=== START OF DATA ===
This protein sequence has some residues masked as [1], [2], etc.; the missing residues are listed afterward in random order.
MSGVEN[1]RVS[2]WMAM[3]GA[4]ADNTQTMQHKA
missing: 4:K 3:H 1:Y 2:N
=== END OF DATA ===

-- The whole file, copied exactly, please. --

This protein sequence has some residues masked as [1], [2], etc.; the missing residues are listed afterward in random order.
MSGVEN[1]RVS[2]WMAM[3]GA[4]ADNTQTMQHKA
missing: 4:K 3:H 1:Y 2:N